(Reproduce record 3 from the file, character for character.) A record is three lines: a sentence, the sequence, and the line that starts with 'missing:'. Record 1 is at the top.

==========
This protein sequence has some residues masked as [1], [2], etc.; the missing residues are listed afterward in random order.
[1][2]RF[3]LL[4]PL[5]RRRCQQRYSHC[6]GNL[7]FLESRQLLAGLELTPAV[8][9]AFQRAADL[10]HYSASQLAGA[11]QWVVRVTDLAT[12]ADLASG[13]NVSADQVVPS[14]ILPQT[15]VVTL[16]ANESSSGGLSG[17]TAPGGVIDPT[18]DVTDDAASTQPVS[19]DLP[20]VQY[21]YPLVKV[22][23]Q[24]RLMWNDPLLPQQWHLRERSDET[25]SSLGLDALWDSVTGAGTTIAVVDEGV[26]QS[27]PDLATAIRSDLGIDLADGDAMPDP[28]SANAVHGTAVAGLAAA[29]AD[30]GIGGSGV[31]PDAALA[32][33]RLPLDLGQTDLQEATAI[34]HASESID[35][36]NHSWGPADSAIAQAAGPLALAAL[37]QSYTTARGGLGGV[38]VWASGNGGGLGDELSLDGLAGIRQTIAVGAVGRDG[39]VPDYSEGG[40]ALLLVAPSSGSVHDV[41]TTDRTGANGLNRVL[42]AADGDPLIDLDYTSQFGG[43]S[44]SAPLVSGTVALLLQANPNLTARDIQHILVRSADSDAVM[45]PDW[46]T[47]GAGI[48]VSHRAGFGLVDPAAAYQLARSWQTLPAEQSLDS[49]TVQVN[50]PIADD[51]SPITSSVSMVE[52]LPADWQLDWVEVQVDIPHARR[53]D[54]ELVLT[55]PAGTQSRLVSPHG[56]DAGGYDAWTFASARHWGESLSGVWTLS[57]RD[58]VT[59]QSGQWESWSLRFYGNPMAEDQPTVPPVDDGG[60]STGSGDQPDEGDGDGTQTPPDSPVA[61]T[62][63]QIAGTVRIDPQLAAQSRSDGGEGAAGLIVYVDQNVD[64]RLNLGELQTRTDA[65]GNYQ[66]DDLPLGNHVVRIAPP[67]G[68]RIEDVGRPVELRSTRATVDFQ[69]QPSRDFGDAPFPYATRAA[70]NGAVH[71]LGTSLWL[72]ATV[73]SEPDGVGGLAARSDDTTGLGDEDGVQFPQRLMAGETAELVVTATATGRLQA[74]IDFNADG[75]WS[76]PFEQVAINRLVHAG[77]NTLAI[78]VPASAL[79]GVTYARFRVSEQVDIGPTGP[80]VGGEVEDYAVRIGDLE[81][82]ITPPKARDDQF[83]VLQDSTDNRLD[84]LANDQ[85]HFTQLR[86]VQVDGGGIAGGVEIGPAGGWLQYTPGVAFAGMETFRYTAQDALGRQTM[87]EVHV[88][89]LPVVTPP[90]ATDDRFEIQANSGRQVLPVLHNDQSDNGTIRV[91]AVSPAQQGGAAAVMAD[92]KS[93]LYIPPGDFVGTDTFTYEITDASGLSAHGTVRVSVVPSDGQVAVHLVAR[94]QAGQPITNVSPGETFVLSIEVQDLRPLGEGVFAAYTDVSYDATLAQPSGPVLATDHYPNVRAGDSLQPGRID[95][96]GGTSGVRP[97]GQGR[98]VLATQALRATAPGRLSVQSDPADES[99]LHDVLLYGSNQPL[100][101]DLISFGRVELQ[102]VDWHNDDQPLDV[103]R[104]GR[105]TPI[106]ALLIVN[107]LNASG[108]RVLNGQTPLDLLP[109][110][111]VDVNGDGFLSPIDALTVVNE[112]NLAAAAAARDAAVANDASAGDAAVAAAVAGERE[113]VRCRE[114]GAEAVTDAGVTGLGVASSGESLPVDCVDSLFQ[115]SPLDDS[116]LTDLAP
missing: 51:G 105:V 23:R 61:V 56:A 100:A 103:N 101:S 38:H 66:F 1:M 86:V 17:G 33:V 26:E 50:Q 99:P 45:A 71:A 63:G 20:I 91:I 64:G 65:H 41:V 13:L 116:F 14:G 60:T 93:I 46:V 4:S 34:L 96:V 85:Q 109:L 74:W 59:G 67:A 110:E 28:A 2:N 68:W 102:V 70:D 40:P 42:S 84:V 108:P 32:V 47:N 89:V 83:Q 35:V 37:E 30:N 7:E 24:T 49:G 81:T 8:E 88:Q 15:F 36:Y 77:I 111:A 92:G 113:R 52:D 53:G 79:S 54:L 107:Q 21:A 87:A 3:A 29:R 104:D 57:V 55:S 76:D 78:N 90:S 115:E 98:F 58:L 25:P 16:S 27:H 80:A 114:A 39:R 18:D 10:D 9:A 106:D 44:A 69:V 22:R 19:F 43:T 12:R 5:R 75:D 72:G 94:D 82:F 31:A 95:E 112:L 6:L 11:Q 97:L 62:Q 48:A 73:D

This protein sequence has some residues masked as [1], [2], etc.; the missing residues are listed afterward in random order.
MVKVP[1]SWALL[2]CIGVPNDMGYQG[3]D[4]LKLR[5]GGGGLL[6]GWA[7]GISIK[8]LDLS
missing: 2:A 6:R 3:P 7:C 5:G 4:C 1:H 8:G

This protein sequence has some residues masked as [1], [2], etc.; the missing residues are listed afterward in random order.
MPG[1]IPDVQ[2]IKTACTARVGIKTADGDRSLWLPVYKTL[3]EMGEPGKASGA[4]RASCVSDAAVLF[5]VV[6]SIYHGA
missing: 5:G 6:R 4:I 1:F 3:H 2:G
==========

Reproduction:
This protein sequence has some residues masked as [1], [2], etc.; the missing residues are listed afterward in random order.
MPG[1]IPDVQ[2]IKTACTARVGIKTADGDRSLWLPVYKTL[3]EMGEPGKASGA[4]RASCVSDAAVLF[5]VV[6]SIYHGA
missing: 5:G 6:R 4:I 1:F 3:H 2:G